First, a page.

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Ecologic Institute at the Joint Statistical Meetings

Ecologic Institute at the Joint Statistical Meetings

TimeLoc
4 August 2010
Vancouver
Canada

Tanja Srebotnjak represented Ecologic Institute at the largest gathering of statisticians and practitioners of statistics in North America, the Joint Statistical Meetings, which this year took place in the Olympic City of Vancouver, Canada. Dr. Srebotnjak presented a paper on small area estimation of local health effects and risk factors illustrating her modeling and validation framework for the prevalent lack of health care insurance in the US.

The novel framework is the joint effort of researchers at the Seattle-based Institute for Health Metrics and Evaluation and Dr. Srebotnjak, who conducted a postdoctoral fellowship at IHME prior to coming to Ecologic Institute.  Dr. Srebotnjak was also a discussant in the invited session “Environment Statistics in the Real World: The statistical research in governmental agencies”, which was organized by Dr. Veronica Berrocal from Duke University, included three presentations on next day forecasts of ground-level ozone concentrations by Dr. David Holland (US EPA), statistical uncertainty in the Canadian Water Quality Index by Dr. Abdel El-Shaarawi (Canadian Centre for Inland Waters and McMaster University) and on modeling interactions in ecological food webs by Dr. Grace Chiu (CSIRO Australia).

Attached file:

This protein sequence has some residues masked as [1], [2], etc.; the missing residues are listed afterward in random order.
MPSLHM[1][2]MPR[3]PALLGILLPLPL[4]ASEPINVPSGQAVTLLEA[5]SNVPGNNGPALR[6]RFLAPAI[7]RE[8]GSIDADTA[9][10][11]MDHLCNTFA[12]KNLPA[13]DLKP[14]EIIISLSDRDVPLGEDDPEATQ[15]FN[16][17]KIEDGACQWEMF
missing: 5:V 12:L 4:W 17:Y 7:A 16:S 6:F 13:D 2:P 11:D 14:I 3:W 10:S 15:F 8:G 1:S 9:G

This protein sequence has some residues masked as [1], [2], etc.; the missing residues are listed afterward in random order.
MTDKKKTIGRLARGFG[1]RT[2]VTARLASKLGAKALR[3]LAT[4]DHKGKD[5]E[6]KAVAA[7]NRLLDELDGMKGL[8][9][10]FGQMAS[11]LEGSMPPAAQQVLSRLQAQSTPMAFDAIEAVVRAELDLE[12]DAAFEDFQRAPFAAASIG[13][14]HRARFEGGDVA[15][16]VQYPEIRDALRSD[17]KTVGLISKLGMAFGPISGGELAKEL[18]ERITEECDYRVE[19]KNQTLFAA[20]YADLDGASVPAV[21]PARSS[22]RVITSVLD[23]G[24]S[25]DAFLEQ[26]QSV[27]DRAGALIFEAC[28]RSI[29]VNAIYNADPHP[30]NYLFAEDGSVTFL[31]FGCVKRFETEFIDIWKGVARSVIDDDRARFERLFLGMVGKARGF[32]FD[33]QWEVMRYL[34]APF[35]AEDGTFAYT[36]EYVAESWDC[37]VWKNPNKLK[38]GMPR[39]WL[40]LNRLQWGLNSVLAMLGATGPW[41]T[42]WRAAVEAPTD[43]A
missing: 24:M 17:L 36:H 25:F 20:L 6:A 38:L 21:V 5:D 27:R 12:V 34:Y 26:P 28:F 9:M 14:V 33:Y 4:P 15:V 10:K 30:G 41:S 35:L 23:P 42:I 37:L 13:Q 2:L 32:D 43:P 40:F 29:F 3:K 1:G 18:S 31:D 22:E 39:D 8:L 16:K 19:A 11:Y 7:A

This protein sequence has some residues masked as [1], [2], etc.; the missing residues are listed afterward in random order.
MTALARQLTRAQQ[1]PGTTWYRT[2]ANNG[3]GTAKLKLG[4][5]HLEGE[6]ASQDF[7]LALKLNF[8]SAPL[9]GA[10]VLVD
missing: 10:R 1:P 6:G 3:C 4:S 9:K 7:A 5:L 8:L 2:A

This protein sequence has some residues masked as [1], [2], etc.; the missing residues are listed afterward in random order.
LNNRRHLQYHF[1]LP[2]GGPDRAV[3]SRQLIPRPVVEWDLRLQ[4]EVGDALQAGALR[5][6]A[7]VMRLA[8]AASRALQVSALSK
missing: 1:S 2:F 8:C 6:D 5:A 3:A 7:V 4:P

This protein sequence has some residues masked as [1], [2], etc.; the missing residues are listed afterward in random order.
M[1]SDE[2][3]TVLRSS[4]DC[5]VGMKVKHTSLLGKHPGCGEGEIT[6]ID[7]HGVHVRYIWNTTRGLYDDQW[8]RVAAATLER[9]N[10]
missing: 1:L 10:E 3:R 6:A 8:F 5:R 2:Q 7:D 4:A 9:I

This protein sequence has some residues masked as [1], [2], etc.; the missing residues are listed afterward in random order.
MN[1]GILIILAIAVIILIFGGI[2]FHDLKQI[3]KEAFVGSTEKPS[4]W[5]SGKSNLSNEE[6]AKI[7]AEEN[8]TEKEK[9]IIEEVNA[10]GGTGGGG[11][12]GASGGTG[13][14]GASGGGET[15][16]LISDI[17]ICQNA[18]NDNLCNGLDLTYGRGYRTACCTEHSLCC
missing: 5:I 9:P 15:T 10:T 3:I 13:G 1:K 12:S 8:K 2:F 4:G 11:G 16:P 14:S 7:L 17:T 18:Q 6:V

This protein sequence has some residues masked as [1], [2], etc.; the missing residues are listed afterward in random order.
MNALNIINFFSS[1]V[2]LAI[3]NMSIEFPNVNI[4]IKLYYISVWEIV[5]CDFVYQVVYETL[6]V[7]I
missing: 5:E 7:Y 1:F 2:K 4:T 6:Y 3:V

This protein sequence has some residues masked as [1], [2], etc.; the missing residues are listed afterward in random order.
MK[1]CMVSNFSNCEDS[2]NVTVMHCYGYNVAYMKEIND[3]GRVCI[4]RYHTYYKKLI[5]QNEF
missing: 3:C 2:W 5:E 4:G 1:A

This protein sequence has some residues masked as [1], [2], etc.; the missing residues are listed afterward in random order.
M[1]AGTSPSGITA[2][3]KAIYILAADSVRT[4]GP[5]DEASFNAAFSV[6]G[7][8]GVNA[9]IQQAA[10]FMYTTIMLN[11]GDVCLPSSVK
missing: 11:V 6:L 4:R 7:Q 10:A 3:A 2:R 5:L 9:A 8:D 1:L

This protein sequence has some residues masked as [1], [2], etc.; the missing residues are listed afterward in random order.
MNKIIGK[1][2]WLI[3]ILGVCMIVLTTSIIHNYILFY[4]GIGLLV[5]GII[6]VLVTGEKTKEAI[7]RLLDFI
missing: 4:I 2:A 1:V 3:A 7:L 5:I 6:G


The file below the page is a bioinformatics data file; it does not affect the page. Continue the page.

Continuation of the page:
In the discussion Dr. Srebotnjak highlighted the conflicts that can arise for statisticians involved in governmentally sponsored research, as exemplified in the political interference in climate change research in the US, while at the same time emphasizing the need for statisticians, in- and outside of government institutions, to become involved in research early on and be active in shaping the pathways through which their research findings are interpreted and fed into policy-making processes. 

Lastly, Dr. Srebotnjak attended a roundtable discussion on spatial modeling of renewable energy, which discussed latest methodological developments, data needs, and gaps in translating the findings into useful policies for planning and implementing renewable energy strategies.


Date
4 August 2010
Location
Vancouver, Canada
Keywords
Statistics, Modelling